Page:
Although block device drivers are able to transfer a single block at a time, the kernel does not perform an individual I/O operation for each block to be accessed on disk; this would lead to poor disk performances, since locating the physical position of a block on the disk surface is quite time-consuming. Instead, the kernel tries, whenever possible, to cluster several blocks and handle them as a whole, thus reducing the average number of head movements.
When a process, the VFS layer, or any other kernel component wishes to read or write a disk block, it actually creates a block device request. That request essentially describes the requested block and the kind of operation to be performed on it (read or write). However, the kernel does not satisfy a request as soon as it is created—the I/O operation is just scheduled and will be performed at a later time. This artificial delay is paradoxically the crucial mechanism for boosting the performance of block devices. When a new block data transfer is requested, the kernel checks whether it can be satisfied by slightly enlarging a previous request that is still waiting (i.e., whether the new request can be satisfied without further seek operations). Since disks tend to be accessed sequentially, this simple mechanism is very effective.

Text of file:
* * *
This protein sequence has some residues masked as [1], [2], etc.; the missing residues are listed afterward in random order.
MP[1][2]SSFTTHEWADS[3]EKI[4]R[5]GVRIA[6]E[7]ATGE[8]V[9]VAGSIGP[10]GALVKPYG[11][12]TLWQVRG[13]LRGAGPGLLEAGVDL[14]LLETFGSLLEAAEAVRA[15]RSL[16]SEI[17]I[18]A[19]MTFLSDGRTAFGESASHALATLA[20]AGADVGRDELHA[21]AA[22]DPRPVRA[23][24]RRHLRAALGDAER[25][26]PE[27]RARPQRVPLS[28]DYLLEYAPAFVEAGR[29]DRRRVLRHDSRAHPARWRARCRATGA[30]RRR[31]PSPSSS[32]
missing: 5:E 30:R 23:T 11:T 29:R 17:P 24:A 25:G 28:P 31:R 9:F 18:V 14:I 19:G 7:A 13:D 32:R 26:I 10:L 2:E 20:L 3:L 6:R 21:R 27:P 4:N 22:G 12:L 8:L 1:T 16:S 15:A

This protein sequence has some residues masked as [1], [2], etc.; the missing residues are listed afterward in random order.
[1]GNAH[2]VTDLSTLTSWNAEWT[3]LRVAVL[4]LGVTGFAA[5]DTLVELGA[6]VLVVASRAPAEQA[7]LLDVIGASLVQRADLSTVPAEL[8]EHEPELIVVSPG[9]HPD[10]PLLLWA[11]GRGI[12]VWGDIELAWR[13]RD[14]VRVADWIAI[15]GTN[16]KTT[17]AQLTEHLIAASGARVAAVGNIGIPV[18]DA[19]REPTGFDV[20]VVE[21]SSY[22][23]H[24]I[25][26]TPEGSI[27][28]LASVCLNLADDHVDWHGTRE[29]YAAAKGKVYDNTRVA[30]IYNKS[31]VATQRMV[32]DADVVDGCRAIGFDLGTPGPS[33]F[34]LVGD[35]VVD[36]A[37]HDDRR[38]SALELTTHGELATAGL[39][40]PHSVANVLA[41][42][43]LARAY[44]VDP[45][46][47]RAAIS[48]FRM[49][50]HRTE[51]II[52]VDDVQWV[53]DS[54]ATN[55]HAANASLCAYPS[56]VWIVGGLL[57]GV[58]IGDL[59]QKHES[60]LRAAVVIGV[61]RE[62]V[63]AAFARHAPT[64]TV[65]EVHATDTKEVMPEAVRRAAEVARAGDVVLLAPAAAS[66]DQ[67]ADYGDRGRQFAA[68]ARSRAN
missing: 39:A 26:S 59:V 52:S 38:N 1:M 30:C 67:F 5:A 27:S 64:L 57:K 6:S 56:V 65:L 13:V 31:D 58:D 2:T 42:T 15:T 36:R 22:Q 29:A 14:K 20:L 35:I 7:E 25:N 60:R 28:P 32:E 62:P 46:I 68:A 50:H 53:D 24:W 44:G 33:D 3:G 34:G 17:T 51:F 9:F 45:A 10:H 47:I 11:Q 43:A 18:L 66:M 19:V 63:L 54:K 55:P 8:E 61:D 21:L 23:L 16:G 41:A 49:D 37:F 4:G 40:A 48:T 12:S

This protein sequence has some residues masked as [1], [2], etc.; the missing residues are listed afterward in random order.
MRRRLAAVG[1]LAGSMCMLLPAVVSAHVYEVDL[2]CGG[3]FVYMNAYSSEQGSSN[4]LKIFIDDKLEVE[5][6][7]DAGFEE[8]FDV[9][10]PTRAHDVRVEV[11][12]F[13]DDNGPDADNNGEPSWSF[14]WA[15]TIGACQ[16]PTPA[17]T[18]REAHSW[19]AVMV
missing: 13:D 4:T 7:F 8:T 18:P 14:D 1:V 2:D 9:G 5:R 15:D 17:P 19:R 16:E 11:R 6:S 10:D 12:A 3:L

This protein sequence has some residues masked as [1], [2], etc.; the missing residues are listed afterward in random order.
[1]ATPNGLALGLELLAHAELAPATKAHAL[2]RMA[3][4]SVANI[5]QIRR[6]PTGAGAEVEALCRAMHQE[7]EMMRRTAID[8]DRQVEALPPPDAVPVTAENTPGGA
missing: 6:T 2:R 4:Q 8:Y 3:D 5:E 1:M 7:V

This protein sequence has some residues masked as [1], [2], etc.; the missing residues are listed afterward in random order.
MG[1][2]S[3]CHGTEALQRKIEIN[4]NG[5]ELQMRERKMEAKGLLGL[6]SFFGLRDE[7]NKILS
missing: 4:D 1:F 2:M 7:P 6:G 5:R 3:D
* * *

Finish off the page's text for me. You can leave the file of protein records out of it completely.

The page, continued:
Deferring requests complicates block device handling. For instance, suppose a process opens a regular file and, consequently, a filesystem driver wants to read the corresponding inode from disk. The block device driver puts the request on a queue and the process is suspended until the block storing the inode is transferred. However, the block device driver itself cannot be blocked because any other process trying to access the same disk would be blocked as well.
To keep the block device driver from being suspended, each I/O operation is processed asynchronously. Thus, no kernel control path is forced to wait until a data transfer completes. In particular, block device drivers are interrupt-driven (see Section 22.214.171.124 earlier in this chapter): a high-level driver creates a new block device request or enlarges an already existing block device request and then terminates. A low-level driver, which is activated at a later time, invokes a so-called strategy routine, which takes the request from a queue and satisfies it by issuing suitable commands to the disk controller. When the I/O operation terminates, the disk controller raises an interrupt and the corresponding handler invokes the strategy routine again, if necessary, to process another request in the queue.
Each block device driver maintains its own request queues; there should be one request queue for each physical block device, so that the requests can be ordered in such a way as to increase disk performance. The strategy routine can thus sequentially scan the queue and service all requests with the minimum number of head movements.
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